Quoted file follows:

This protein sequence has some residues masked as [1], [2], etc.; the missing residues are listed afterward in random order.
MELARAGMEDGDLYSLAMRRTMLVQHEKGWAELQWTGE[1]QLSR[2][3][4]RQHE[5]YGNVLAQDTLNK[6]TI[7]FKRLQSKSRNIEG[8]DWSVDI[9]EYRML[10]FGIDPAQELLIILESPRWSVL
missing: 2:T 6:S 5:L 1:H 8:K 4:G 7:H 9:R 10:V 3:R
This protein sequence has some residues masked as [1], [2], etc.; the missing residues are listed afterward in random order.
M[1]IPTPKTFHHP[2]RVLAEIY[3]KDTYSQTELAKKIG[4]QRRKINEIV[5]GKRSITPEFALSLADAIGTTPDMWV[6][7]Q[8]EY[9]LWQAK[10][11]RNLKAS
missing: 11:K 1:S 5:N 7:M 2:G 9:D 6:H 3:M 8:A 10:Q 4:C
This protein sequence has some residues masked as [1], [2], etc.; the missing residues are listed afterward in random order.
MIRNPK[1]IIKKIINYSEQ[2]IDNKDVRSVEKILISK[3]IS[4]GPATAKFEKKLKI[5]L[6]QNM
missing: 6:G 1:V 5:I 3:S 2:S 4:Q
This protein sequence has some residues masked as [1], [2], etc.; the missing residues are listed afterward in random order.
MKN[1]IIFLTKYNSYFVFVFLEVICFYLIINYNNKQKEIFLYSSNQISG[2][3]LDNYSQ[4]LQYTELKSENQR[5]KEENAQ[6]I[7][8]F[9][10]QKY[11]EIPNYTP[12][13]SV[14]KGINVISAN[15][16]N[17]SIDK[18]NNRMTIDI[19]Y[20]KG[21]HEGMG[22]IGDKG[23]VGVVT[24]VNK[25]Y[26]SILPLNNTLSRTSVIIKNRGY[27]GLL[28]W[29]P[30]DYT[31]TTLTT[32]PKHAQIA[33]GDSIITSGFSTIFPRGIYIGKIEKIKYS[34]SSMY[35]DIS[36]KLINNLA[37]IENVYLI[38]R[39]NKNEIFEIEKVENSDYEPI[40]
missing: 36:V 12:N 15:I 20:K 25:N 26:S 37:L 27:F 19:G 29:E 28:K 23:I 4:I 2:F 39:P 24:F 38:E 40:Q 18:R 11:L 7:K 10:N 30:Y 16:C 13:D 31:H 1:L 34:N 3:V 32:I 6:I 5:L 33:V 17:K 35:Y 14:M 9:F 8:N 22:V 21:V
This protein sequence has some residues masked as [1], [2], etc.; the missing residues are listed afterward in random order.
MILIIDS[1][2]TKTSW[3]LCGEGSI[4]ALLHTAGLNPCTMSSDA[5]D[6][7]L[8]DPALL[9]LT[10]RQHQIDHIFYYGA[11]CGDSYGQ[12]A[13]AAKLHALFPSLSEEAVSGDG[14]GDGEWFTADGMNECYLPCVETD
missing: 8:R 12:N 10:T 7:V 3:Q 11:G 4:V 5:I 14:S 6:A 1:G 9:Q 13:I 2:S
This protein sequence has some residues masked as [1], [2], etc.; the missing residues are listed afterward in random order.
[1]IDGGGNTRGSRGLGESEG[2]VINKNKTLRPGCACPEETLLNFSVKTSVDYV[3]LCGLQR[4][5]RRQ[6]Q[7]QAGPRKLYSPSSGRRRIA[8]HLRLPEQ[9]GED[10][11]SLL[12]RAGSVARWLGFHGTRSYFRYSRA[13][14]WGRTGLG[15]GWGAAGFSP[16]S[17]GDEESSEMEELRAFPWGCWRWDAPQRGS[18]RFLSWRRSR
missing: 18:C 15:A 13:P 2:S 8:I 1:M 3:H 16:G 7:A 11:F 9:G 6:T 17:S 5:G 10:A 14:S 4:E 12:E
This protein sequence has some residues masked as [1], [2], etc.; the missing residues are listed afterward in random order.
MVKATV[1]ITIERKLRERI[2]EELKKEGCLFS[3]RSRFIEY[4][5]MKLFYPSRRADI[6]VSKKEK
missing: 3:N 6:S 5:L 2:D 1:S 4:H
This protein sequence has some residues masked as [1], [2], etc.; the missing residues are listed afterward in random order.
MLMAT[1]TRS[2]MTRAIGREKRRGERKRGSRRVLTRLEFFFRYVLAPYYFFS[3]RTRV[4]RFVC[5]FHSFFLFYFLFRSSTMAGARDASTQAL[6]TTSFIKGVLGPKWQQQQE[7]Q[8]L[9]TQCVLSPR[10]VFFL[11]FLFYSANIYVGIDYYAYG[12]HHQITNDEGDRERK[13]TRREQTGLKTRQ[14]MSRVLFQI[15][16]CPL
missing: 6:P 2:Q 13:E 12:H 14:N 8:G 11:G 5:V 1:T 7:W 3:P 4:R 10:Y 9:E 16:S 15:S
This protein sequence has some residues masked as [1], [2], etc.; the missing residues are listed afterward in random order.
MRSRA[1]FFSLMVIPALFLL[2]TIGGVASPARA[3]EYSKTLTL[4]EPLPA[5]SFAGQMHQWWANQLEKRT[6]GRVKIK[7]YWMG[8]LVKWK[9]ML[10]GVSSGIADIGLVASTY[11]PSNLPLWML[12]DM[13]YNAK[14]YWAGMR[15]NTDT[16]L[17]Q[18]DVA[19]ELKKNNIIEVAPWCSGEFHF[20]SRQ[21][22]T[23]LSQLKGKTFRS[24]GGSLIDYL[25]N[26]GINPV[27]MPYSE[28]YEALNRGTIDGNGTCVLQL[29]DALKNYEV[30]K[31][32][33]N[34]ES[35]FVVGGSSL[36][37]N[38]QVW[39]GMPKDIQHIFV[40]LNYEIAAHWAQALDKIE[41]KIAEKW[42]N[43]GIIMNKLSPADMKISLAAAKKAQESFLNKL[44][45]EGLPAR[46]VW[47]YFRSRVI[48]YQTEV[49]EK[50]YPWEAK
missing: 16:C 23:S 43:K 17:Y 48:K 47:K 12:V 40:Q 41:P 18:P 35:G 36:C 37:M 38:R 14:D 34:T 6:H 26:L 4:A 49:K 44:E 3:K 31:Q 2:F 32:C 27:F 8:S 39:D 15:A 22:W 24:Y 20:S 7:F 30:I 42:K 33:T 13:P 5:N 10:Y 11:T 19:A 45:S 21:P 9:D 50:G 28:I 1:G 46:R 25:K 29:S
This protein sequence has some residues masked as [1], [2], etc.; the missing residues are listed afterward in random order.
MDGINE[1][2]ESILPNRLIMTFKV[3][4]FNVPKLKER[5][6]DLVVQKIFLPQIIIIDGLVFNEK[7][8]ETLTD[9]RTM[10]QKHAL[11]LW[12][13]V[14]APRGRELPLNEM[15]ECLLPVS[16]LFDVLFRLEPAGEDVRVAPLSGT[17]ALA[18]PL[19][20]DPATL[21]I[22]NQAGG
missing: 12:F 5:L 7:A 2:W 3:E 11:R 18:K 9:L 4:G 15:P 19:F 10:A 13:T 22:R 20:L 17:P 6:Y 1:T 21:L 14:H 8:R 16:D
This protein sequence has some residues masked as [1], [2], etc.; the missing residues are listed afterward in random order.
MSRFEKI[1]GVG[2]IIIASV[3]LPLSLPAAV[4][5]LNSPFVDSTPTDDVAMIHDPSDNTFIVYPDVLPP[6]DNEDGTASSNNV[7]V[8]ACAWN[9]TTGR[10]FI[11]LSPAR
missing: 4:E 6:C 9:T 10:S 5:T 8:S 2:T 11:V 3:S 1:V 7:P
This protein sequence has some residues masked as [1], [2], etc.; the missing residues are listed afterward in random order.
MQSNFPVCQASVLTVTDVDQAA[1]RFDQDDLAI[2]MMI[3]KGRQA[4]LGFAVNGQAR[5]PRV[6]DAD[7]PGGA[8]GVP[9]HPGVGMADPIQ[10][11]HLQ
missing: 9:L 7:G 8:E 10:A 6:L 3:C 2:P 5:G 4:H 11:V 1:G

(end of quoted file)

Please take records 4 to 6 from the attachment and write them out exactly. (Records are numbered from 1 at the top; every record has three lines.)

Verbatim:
This protein sequence has some residues masked as [1], [2], etc.; the missing residues are listed afterward in random order.
MKN[1]IIFLTKYNSYFVFVFLEVICFYLIINYNNKQKEIFLYSSNQISG[2][3]LDNYSQ[4]LQYTELKSENQR[5]KEENAQ[6]I[7][8]F[9][10]QKY[11]EIPNYTP[12][13]SV[14]KGINVISAN[15][16]N[17]SIDK[18]NNRMTIDI[19]Y[20]KG[21]HEGMG[22]IGDKG[23]VGVVT[24]VNK[25]Y[26]SILPLNNTLSRTSVIIKNRGY[27]GLL[28]W[29]P[30]DYT[31]TTLTT[32]PKHAQIA[33]GDSIITSGFSTIFPRGIYIGKIEKIKYS[34]SSMY[35]DIS[36]KLINNLA[37]IENVYLI[38]R[39]NKNEIFEIEKVENSDYEPI[40]
missing: 36:V 12:N 15:I 20:K 25:N 26:S 37:L 27:F 19:G 29:E 28:K 23:I 4:I 2:F 39:P 24:F 38:E 40:Q 18:R 11:L 7:K 10:N 30:Y 16:C 13:D 31:H 1:L 34:N 3:V 32:I 6:I 5:L 33:V 17:K 35:Y 14:M 9:F 8:N 22:V 21:V
This protein sequence has some residues masked as [1], [2], etc.; the missing residues are listed afterward in random order.
MILIIDS[1][2]TKTSW[3]LCGEGSI[4]ALLHTAGLNPCTMSSDA[5]D[6][7]L[8]DPALL[9]LT[10]RQHQIDHIFYYGA[11]CGDSYGQ[12]A[13]AAKLHALFPSLSEEAVSGDG[14]GDGEWFTADGMNECYLPCVETD
missing: 8:R 12:N 10:T 7:V 3:Q 11:G 4:V 5:I 14:S 6:A 1:G 9:Q 13:I 2:S
This protein sequence has some residues masked as [1], [2], etc.; the missing residues are listed afterward in random order.
[1]IDGGGNTRGSRGLGESEG[2]VINKNKTLRPGCACPEETLLNFSVKTSVDYV[3]LCGLQR[4][5]RRQ[6]Q[7]QAGPRKLYSPSSGRRRIA[8]HLRLPEQ[9]GED[10][11]SLL[12]RAGSVARWLGFHGTRSYFRYSRA[13][14]WGRTGLG[15]GWGAAGFSP[16]S[17]GDEESSEMEELRAFPWGCWRWDAPQRGS[18]RFLSWRRSR
missing: 18:C 15:A 13:P 2:S 8:I 1:M 3:H 16:G 7:A 11:F 9:G 6:T 17:S 5:G 10:A 14:S 4:E 12:E